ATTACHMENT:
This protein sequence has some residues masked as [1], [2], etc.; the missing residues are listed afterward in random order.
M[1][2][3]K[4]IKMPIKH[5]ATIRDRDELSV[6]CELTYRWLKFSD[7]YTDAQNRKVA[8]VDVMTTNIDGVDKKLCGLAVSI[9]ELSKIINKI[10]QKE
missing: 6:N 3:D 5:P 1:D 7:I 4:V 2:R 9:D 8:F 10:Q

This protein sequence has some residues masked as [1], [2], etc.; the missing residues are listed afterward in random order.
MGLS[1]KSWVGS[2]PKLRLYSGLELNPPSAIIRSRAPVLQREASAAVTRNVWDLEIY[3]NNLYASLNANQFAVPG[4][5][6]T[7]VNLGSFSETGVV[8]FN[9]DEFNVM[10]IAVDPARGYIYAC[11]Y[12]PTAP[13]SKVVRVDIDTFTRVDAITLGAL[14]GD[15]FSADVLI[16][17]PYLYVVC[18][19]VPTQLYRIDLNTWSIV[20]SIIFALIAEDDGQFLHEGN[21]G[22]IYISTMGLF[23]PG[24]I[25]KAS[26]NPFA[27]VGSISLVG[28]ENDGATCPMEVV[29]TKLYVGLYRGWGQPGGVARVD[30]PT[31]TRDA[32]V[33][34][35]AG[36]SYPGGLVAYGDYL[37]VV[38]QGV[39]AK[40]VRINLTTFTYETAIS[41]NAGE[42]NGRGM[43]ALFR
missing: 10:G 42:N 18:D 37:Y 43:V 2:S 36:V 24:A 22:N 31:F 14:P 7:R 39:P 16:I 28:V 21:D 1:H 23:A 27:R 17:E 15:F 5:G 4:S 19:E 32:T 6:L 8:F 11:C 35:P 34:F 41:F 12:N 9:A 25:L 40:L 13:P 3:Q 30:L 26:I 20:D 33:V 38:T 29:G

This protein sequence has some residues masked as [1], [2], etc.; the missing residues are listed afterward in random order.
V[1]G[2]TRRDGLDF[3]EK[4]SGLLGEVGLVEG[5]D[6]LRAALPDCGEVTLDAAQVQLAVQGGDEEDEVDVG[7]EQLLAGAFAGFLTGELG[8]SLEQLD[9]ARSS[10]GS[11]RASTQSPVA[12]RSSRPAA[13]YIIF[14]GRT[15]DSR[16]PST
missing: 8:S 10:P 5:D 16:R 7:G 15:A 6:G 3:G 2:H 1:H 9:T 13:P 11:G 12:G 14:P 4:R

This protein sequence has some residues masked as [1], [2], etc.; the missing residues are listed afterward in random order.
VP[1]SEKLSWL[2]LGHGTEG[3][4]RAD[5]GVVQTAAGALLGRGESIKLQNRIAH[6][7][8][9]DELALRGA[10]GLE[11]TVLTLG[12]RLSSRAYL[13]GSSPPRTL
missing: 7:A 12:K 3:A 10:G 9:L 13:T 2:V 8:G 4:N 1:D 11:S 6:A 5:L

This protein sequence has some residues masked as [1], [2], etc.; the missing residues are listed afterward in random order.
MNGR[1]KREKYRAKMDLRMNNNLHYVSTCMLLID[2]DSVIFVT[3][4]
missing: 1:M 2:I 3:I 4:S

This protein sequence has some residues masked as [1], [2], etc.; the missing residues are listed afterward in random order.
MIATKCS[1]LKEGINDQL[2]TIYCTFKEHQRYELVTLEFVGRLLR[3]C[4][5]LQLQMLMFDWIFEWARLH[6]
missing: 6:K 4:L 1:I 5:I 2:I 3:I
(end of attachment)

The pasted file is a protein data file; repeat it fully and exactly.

This protein sequence has some residues masked as [1], [2], etc.; the missing residues are listed afterward in random order.
M[1][2][3]K[4]IKMPIKH[5]ATIRDRDELSV[6]CELTYRWLKFSD[7]YTDAQNRKVA[8]VDVMTTNIDGVDKKLCGLAVSI[9]ELSKIINKI[10]QKE
missing: 6:N 3:D 5:P 1:D 7:I 4:V 2:R 9:D 8:F 10:Q

This protein sequence has some residues masked as [1], [2], etc.; the missing residues are listed afterward in random order.
MGLS[1]KSWVGS[2]PKLRLYSGLELNPPSAIIRSRAPVLQREASAAVTRNVWDLEIY[3]NNLYASLNANQFAVPG[4][5][6]T[7]VNLGSFSETGVV[8]FN[9]DEFNVM[10]IAVDPARGYIYAC[11]Y[12]PTAP[13]SKVVRVDIDTFTRVDAITLGAL[14]GD[15]FSADVLI[16][17]PYLYVVC[18][19]VPTQLYRIDLNTWSIV[20]SIIFALIAEDDGQFLHEGN[21]G[22]IYISTMGLF[23]PG[24]I[25]KAS[26]NPFA[27]VGSISLVG[28]ENDGATCPMEVV[29]TKLYVGLYRGWGQPGGVARVD[30]PT[31]TRDA[32]V[33][34][35]AG[36]SYPGGLVAYGDYL[37]VV[38]QGV[39]AK[40]VRINLTTFTYETAIS[41]NAGE[42]NGRGM[43]ALFR
missing: 10:G 42:N 18:D 37:Y 43:V 2:S 36:V 24:A 22:N 31:F 14:P 7:R 39:P 16:I 28:V 21:D 1:H 23:A 27:R 17:E 15:F 5:G 4:S 19:E 32:T 6:L 8:F 11:C 35:P 34:F 41:F 12:N 9:A 25:L 40:L 13:P 3:Q 30:L 26:I 20:D 33:V 38:T 29:G

This protein sequence has some residues masked as [1], [2], etc.; the missing residues are listed afterward in random order.
V[1]G[2]TRRDGLDF[3]EK[4]SGLLGEVGLVEG[5]D[6]LRAALPDCGEVTLDAAQVQLAVQGGDEEDEVDVG[7]EQLLAGAFAGFLTGELG[8]SLEQLD[9]ARSS[10]GS[11]RASTQSPVA[12]RSSRPAA[13]YIIF[14]GRT[15]DSR[16]PST
missing: 8:S 10:P 5:D 16:R 7:G 15:A 6:G 3:G 2:H 1:H 9:T 13:P 11:G 12:G 14:P 4:R

This protein sequence has some residues masked as [1], [2], etc.; the missing residues are listed afterward in random order.
VP[1]SEKLSWL[2]LGHGTEG[3][4]RAD[5]GVVQTAAGALLGRGESIKLQNRIAH[6][7][8][9]DELALRGA[10]GLE[11]TVLTLG[12]RLSSRAYL[13]GSSPPRTL
missing: 7:A 12:K 3:A 10:G 9:L 13:T 2:V 8:G 4:N 1:D 11:S 6:A 5:L

This protein sequence has some residues masked as [1], [2], etc.; the missing residues are listed afterward in random order.
MNGR[1]KREKYRAKMDLRMNNNLHYVSTCMLLID[2]DSVIFVT[3][4]
missing: 1:M 2:I 3:I 4:S

This protein sequence has some residues masked as [1], [2], etc.; the missing residues are listed afterward in random order.
MIATKCS[1]LKEGINDQL[2]TIYCTFKEHQRYELVTLEFVGRLLR[3]C[4][5]LQLQMLMFDWIFEWARLH[6]
missing: 6:K 4:L 1:I 5:I 2:I 3:I